Funding is only part of the battle to save liives
I am a lucky man. Depression is my Achilles Heel, but my life support are my friends and family. In my most mentally turbulent days I had a stream of support from loved ones. It meant that I was as protected from myself as I could be. It was vitally important to be protected from myself because, for many weeks, I did not trust myself to be alone. I feared the man I saw in the mirror. The reflection gazing back at me was one of loathing and repugnance. The consequence of such disgust was a desire to self-harm or die. It was vitally important to have a strong, stable and sincere network surrounding me to battle my demons away. It’s unfortunate I still tried to kill myself but I was caught unawares by my own desires on that particular night where darkness (almost) overtook the light.
Amongst this canvass painted with love and care from loved ones comes the mighty brush strokes of the NHS. Ever since I attempted suicide (and way before that incident) the NHS mental health teams have nurtured me, assessed me and supported me. They have been exemplary in their approach. Working wonderfully in partnership with my GP, I have experienced the true essence of what makes the National Health Service something to be proud of as a British person. In the midst of criticism, budgeting restrictions and bureaucracy I stand here alive and thankful for the staff I encounter.
To read of the goals of the Mental Health Taskforce, fronted by Mind’s CEO Paul Farmer, to massively improve mental health care over the next five years is blessed. One particular sentence in their report was quite striking:
‘Even though we know that the right care delivered in the right way at the right time improves and may save lives, mental health care has not benefited from the clear pathways and standards in place for secondary physical health care.’
And that’s the thing, the pathway to recovery for a mentally ill person can become patchy and muddled. The primary care I have received has been fantastic and I am truly grateful but I recognise how the ongoing treatment can become difficult to maintain.
Speaking with people who have cared for me there is a reluctance to be optimistic about the future of mental health services. I think their reluctance comes from where statistics are monitored more closely than relationships and people become targets. If, people like me, are to remain alive and not another tragedy then it needs to be recognised that life saving comes at the frontline where a professional is simply there to listen to screams, comfort through pain and provide light in the darkness. It’s not facts and figures that saved me but the beauty of a kind word.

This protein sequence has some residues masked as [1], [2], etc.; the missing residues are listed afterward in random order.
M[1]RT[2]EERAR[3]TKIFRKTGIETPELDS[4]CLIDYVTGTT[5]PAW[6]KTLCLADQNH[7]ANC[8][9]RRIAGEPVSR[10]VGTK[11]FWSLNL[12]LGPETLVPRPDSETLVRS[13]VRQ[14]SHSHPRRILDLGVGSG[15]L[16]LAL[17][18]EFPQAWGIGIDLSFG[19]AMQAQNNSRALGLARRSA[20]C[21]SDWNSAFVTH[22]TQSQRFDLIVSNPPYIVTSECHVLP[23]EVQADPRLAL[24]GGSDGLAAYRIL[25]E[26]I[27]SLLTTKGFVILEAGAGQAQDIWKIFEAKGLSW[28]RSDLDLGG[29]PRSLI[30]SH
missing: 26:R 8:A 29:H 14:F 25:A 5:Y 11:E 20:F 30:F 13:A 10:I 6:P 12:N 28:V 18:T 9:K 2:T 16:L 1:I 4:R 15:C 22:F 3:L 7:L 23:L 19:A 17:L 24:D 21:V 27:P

You see, that’s where lives will be saved and suicide rates will hopefully drop, through human interaction and love at its most grittiest level being displayed. As I mentioned at the beginning of this post, I am lucky, very lucky to have been so wonderfully served by the NHS. They have saved my life. Unfortunately there are many people who, through the problems of funding and other bureaucratic idiocies, have not been so lucky. And unfortunately they have also not had the blessings of friends and family to provide comfort in a crisis. If I was living alone in an unknown town, with no friends or family to call it’s possible I would not be alive today.
Adequate funding is vital but the battle is truly being fought at grassroots level, where people are able to reach out and hold the hand of a professional whilst they despair at their dark and infernal thoughts. Depression is a lonely illness. Depression makes life seem futile. Those many, many wonderful saints who work in the NHS need to be given the freedom and support to do what they are passionate about - beating mental illness.
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